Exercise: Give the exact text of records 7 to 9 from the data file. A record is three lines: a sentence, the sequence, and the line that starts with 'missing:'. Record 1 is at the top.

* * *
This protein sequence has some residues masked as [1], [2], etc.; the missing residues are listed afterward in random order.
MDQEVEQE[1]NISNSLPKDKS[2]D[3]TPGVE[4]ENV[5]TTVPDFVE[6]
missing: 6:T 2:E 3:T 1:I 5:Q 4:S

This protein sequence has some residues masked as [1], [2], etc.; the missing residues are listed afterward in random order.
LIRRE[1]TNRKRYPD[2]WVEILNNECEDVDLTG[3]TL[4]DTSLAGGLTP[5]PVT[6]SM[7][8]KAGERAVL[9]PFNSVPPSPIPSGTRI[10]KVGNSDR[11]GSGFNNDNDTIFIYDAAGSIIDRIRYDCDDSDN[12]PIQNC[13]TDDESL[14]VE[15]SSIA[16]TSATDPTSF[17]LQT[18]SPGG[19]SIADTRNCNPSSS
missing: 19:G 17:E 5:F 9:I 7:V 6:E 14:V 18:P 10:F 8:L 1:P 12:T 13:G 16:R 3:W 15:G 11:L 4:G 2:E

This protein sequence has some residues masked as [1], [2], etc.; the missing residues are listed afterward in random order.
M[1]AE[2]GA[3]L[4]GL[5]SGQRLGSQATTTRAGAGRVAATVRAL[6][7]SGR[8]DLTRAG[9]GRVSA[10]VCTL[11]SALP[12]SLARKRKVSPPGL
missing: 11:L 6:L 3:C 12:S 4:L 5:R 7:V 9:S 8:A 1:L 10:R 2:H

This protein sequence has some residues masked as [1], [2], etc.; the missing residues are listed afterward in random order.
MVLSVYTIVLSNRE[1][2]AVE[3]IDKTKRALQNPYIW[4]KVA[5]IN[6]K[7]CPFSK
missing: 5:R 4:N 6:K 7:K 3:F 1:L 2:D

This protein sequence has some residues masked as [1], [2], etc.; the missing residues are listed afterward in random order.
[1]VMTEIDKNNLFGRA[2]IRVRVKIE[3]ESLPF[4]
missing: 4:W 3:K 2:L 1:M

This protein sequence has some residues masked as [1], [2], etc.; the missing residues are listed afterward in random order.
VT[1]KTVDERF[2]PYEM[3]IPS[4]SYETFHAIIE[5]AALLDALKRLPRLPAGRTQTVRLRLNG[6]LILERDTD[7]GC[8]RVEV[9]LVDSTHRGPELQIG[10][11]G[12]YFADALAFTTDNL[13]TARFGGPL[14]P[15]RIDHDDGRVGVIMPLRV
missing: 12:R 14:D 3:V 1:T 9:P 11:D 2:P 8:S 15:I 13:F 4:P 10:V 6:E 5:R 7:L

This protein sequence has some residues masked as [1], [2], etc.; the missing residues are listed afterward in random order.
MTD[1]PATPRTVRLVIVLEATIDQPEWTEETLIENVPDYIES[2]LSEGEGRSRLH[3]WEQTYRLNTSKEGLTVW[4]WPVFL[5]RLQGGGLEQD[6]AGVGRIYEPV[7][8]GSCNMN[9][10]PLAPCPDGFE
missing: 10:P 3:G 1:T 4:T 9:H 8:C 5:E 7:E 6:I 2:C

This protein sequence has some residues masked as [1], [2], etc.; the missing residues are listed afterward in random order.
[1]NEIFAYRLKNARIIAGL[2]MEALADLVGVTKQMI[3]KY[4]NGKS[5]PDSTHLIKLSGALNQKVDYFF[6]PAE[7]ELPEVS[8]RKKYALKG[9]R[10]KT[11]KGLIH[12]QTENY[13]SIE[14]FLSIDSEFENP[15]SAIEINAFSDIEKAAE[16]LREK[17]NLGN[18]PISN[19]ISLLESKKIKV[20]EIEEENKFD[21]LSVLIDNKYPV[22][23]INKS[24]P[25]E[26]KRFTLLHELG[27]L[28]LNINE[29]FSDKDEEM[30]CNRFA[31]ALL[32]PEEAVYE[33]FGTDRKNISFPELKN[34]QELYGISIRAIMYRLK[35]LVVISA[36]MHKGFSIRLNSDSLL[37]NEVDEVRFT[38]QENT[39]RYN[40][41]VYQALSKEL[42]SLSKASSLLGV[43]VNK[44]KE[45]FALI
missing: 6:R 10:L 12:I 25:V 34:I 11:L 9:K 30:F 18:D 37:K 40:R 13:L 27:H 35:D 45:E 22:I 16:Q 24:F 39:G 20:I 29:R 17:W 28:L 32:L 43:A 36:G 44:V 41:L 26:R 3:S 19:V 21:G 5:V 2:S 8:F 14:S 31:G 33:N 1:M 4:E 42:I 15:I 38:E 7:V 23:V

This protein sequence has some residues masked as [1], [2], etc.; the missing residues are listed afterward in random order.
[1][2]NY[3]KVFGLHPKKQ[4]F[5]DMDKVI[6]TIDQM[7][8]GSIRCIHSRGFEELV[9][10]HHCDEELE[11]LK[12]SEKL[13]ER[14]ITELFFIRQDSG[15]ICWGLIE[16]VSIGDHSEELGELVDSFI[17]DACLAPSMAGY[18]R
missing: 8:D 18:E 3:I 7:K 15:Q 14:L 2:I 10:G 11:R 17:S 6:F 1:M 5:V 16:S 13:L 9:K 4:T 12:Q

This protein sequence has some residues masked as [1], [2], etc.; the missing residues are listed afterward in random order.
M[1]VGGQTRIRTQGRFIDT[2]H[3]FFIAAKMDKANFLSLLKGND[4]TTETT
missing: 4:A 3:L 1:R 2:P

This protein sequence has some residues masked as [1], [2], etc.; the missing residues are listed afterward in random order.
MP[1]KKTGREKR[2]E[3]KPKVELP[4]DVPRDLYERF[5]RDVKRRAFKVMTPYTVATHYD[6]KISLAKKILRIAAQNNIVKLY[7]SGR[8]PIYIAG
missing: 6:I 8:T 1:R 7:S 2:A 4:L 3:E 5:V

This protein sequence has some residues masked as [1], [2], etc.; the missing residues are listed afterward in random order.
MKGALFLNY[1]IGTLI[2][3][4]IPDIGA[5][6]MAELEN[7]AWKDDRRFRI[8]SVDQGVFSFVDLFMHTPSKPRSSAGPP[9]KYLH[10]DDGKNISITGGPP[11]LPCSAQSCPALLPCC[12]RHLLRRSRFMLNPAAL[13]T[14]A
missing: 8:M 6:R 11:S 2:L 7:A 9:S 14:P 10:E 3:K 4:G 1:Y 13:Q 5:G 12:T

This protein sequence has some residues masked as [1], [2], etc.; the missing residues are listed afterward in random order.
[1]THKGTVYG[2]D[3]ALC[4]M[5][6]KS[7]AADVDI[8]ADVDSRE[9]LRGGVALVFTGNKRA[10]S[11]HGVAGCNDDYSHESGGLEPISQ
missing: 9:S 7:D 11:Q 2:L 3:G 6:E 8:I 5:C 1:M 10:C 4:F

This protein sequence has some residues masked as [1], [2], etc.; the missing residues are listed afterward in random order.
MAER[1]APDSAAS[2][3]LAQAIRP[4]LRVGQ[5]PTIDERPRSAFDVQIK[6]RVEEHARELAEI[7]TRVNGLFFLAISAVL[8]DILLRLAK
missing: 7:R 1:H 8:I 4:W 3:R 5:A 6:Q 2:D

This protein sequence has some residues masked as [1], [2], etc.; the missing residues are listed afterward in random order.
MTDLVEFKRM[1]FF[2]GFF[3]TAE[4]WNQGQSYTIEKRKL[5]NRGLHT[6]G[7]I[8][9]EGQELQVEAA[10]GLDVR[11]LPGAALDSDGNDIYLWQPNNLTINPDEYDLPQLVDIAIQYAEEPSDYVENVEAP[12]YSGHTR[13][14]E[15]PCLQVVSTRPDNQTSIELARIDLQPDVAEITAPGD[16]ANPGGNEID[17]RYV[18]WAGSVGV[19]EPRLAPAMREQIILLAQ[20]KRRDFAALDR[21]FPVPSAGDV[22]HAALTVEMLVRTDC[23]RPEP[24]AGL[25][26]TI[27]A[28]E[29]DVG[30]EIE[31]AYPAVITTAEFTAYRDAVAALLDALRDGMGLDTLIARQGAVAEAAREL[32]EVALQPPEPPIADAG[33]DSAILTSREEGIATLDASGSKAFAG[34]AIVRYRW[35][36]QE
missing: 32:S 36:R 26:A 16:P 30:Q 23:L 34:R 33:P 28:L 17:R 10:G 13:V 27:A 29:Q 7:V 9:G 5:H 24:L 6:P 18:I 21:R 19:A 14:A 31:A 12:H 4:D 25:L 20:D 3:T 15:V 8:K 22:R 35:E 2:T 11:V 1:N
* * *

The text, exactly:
This protein sequence has some residues masked as [1], [2], etc.; the missing residues are listed afterward in random order.
MTD[1]PATPRTVRLVIVLEATIDQPEWTEETLIENVPDYIES[2]LSEGEGRSRLH[3]WEQTYRLNTSKEGLTVW[4]WPVFL[5]RLQGGGLEQD[6]AGVGRIYEPV[7][8]GSCNMN[9][10]PLAPCPDGFE
missing: 10:P 3:G 1:T 4:T 9:H 8:C 5:E 7:E 6:I 2:C

This protein sequence has some residues masked as [1], [2], etc.; the missing residues are listed afterward in random order.
[1]NEIFAYRLKNARIIAGL[2]MEALADLVGVTKQMI[3]KY[4]NGKS[5]PDSTHLIKLSGALNQKVDYFF[6]PAE[7]ELPEVS[8]RKKYALKG[9]R[10]KT[11]KGLIH[12]QTENY[13]SIE[14]FLSIDSEFENP[15]SAIEINAFSDIEKAAE[16]LREK[17]NLGN[18]PISN[19]ISLLESKKIKV[20]EIEEENKFD[21]LSVLIDNKYPV[22][23]INKS[24]P[25]E[26]KRFTLLHELG[27]L[28]LNINE[29]FSDKDEEM[30]CNRFA[31]ALL[32]PEEAVYE[33]FGTDRKNISFPELKN[34]QELYGISIRAIMYRLK[35]LVVISA[36]MHKGFSIRLNSDSLL[37]NEVDEVRFT[38]QENT[39]RYN[40][41]VYQALSKEL[42]SLSKASSLLGV[43]VNK[44]KE[45]FALI
missing: 6:R 10:L 12:I 25:V 34:I 11:L 9:K 30:F 18:D 37:K 40:R 13:L 27:H 35:D 45:E 22:I 16:Q 24:F 39:G 20:I 29:R 17:W 28:L 32:L 43:A 36:G 44:V 41:L 26:R 3:S 19:V 21:G 5:V 2:S 8:F 14:S 31:G 33:N 1:M 4:E 42:I 15:I 38:E 7:V 23:V

This protein sequence has some residues masked as [1], [2], etc.; the missing residues are listed afterward in random order.
[1][2]NY[3]KVFGLHPKKQ[4]F[5]DMDKVI[6]TIDQM[7][8]GSIRCIHSRGFEELV[9][10]HHCDEELE[11]LK[12]SEKL[13]ER[14]ITELFFIRQDSG[15]ICWGLIE[16]VSIGDHSEELGELVDSFI[17]DACLAPSMAGY[18]R
missing: 8:D 18:E 3:I 7:K 15:Q 14:L 2:I 10:G 11:R 17:S 6:F 1:M 5:V 16:S 13:L 9:K 4:T 12:Q